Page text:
If you look at the Wiki article for the fall of the Alexandrian Library, for instance since I just recently looked over it, then on the Talk-page there's a muslim complaining about it's "Islamophobic lies" because it, as it should, notes one of the major accounts in the histories. Not saying it is the correct one, just noting it. Because anything that doesn't hold their Jihadist conquerors up as beacons of enlightenment and perfect holy men is automatically bigoted or racist. It's the kind of attitude it breeds. Even if he's entirely wrong in his hypothesis that doesn't necessarily mean he was incapable of fair judgment due to pre-existing prejudice.

I'm not all that familiar with Gibbon's personal life, but whether that's the case or not just because someone disagrees with you doesn't mean they're biased. They could just be wrong (or right, naturally). :)

(But stop repeating that "False conclusion that the Christians ruined the library". Show an actual source. "[Citation Needed]" to assert that as true when it's such a non-settled issue.)

Rob Shinnick

Umm, Mike? It's "penitent", not "penTitent". At first I thought that was just a typo- you have it spelled correctly in your title, but not in the hyperlink. But then when I listened, you pronounced it "penTitent", too, with the extra "T" in there. Not that anyone else would have noticed this. Just thought you might wanna know, is all. Yeah, yeah, it's me, again, Mister Nitpicky Over Details Nobody Cares About. I'll shut up now. :-)

Rob Shinnick

Ah, never mind, then. I notice now that I wasn't the only one who picked up on the penitent/pentitent thing, after all. Proceed, then, and keep up the good work. Thanks.

Rob Shinnick

OK. Sorry for the triple reply, especially after promising to shut up. I've listened to the episode, now, and learned a bit- thanks.

@Chris- I thought he was referring to Henry II of England, too (there are parallels with THAT King Henry showing penitence after the whole Thomas à Becket debacle), but no, Mike was referring to Henry IV, Holy Roman emperor, of whom I had not heard. I had to Wikipedize (my new verb- like it?) ... I had to look "Canossa" up. Fortuitously, it mentions Henry IV in the article.


@Luise- thanks for the archaeological story link.

Mike Manfrin


Started listening about 6 months ago. Finally made it all the way through the archive!

Can anyone recommend any other podcasts to occupy my ears while I wait for new HoR episodes? I have a 20 minute walk to and from class daily, prime listening-time.


Mike, Dan Carlin (on Itunes)
N, Create a folder in Itunes, Drag the episodes into it in the order you want to listen ie the last episode you drag will be the last one played.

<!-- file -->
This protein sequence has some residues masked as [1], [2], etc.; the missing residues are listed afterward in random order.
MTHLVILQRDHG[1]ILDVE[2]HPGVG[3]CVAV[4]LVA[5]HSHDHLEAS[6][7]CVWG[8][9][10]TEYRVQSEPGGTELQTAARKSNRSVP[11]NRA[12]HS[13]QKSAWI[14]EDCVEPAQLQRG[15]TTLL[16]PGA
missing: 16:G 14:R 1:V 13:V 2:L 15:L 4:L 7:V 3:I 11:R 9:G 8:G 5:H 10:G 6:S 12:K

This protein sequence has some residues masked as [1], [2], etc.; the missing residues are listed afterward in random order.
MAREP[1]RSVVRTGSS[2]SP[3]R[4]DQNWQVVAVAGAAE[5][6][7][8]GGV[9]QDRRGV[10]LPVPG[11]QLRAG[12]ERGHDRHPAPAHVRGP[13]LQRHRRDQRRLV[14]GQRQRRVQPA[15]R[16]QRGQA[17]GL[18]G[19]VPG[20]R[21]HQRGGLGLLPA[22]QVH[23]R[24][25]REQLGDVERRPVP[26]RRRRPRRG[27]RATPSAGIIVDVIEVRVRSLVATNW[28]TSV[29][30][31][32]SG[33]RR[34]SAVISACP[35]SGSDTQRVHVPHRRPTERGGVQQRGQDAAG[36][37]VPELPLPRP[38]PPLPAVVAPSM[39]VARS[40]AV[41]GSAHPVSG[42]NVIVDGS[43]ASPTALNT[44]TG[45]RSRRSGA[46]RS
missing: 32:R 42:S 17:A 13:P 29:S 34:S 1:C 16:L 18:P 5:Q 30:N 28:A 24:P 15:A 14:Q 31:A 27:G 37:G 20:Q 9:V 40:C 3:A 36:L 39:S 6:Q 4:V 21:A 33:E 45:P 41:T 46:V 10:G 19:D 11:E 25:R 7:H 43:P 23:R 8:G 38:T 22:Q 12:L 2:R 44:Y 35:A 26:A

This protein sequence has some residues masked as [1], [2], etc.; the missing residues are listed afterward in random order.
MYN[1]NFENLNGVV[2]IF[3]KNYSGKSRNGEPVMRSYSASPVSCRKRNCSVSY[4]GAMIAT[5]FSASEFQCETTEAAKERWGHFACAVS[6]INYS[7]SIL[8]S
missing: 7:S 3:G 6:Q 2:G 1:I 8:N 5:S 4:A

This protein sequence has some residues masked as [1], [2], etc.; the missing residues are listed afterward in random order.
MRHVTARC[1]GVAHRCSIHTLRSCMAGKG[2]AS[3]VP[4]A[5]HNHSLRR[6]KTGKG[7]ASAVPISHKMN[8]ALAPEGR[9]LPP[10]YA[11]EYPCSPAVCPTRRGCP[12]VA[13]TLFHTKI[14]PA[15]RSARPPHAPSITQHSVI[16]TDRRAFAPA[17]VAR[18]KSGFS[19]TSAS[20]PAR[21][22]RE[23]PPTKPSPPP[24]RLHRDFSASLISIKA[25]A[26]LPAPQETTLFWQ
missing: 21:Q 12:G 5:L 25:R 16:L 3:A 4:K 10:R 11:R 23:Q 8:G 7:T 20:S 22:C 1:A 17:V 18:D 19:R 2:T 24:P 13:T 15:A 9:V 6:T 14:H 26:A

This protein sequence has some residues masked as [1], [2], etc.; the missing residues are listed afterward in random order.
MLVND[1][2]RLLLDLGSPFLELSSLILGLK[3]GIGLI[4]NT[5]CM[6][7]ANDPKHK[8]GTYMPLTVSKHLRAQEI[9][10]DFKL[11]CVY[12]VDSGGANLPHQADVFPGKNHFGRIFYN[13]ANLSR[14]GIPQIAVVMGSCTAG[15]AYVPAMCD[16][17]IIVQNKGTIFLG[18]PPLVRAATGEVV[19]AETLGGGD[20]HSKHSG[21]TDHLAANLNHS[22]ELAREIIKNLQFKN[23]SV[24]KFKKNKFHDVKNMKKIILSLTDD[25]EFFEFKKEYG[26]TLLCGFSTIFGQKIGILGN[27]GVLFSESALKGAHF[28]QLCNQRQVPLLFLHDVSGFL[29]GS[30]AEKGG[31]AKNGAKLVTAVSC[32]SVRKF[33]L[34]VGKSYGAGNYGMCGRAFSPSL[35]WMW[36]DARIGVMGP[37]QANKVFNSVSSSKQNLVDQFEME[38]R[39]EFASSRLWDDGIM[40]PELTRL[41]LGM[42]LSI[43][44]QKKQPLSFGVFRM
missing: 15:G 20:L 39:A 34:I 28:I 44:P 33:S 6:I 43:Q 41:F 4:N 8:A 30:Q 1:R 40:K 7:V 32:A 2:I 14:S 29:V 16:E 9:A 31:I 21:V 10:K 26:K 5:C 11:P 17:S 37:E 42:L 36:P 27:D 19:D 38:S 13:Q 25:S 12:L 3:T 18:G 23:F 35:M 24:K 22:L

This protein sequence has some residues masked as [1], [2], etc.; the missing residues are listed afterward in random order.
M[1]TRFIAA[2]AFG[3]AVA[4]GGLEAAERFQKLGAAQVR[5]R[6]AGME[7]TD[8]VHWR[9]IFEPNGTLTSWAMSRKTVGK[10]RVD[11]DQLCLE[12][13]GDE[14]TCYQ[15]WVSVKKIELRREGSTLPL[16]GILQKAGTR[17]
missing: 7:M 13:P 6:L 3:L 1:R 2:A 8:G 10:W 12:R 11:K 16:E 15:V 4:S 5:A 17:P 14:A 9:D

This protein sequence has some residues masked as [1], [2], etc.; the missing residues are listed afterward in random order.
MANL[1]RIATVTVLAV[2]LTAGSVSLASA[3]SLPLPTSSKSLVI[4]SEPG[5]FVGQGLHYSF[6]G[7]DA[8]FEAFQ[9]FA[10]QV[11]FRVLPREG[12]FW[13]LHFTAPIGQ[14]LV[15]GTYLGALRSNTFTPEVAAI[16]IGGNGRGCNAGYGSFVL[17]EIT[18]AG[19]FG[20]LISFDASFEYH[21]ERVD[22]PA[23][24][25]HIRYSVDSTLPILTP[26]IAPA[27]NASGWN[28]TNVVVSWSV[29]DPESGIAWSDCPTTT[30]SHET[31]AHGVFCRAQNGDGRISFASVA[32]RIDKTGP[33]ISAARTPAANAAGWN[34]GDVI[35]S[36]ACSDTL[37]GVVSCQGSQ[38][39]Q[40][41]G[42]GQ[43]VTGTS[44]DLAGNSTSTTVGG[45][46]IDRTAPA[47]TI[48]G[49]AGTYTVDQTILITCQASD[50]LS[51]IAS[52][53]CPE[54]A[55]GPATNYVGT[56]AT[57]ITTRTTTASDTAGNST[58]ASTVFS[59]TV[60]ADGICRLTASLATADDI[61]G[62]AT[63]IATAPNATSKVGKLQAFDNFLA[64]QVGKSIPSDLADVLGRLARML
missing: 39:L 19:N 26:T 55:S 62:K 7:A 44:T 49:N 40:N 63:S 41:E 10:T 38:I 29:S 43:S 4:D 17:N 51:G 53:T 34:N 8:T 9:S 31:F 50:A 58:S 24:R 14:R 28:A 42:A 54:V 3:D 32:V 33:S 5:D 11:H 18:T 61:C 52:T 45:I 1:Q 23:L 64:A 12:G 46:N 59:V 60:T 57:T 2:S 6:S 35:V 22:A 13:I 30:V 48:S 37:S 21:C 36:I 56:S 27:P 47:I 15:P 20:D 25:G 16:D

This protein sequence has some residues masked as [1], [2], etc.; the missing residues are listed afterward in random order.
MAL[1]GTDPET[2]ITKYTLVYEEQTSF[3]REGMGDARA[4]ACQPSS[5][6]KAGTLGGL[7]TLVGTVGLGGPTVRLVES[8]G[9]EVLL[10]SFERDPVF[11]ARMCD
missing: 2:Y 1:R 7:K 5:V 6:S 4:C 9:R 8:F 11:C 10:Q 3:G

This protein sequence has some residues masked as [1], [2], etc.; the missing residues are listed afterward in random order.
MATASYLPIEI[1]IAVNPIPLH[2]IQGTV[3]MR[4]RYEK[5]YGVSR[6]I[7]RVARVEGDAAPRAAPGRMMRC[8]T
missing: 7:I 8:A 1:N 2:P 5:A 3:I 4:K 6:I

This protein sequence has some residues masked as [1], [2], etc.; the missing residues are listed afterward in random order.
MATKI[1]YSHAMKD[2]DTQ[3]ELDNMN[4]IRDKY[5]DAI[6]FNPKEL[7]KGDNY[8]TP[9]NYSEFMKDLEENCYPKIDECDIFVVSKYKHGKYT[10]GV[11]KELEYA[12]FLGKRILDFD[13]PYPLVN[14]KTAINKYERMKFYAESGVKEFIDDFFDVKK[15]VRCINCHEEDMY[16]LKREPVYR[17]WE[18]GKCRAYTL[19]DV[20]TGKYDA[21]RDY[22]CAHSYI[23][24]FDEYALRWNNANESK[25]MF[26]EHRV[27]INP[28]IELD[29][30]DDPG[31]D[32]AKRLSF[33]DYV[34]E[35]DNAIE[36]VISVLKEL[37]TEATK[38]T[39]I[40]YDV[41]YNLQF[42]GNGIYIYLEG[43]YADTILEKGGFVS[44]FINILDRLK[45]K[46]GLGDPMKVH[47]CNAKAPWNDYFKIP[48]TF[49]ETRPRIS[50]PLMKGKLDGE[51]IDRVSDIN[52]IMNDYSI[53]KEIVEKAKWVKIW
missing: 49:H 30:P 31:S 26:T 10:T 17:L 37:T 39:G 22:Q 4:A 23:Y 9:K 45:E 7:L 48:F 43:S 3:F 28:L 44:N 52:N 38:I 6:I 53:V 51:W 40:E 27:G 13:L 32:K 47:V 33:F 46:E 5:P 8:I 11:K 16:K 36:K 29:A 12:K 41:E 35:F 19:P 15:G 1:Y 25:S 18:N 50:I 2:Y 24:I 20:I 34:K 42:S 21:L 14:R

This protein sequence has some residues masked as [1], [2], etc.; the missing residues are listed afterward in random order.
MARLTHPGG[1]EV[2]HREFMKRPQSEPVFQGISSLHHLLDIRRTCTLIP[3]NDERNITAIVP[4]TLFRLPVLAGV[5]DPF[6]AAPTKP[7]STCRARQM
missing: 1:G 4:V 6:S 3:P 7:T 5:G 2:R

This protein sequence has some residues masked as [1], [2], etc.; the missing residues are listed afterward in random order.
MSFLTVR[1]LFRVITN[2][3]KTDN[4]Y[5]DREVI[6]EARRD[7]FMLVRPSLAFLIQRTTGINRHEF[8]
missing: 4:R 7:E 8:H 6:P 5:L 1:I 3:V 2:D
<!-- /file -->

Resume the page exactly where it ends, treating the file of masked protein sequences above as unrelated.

Carol A

To Mike Manfrin - try the History of Philosophy with No Gaps (Google that name!) and the BBC's In Our Time, especially as they now have all their archived podcasts in sections (history, philosophy etc)


Anti-Christian bias? Well the transformation of Christianity in the late empire is undoubtedly important, and to not take a position on it or ignore it seems absurd to me.

Such a huge transformation definately had some sort of effect on the stability of the late empire, and to simply ignore that seems to be putting one´s head in the sand. I suppose you might even be able to make a positive or neutral argument for what Christianity was to the Roman state in the end, but to simply blithely ignore it and accept it in itself as neutral strikes me as wrongheaded. You have to deal with it as the huge social and political transformation it was.

I, personally, think it probably was a toxic thing to the empire and toxic to the intellectual life of the west for thousands of years. Just ask Hypatia.


Dear Mike Manfrin - I second the Carlin recommendation, but also try "the History of England", "the China history podcast", or even "Europe from its Origins" (now that could get us into a +/- Christianity debate!) There are also several good index pages out there, eg.:


After work I'll pop in to our Temple of Isis here in downtown Mogontiacum, offer a sacrifice or two for your speedy recovery. If that spoilsport Theodosius doesn't catch me first...

Michael C

If it hasn't been put forward already, this would be the time to check out Agora (2009), a Spanish film about Hypatia of Alexandria.

And hope you're healing well! I don't want any barbarian general taking over the podcast.


For another podcast recommendation check out "History of the world in 100 objects" on the BBC


How does Indy know to roll forward to avoid the blade coming out of the floor in that scene?

Get well soon!


I said nothing about judging the effects of Christianity upon the empire, only warned against over-reliance on Gibbons concerning the early centuries of the Church. His naive infatuation with classical paganism and impenetrable cynicism regarding the Church's telling of its own history were the height of intellectual fashionability in his day so the blind spot is perhaps excusable; excusable or not, though, it tarnishes this portion of his narrative which shouldn't be relied on exclusively or uncritically.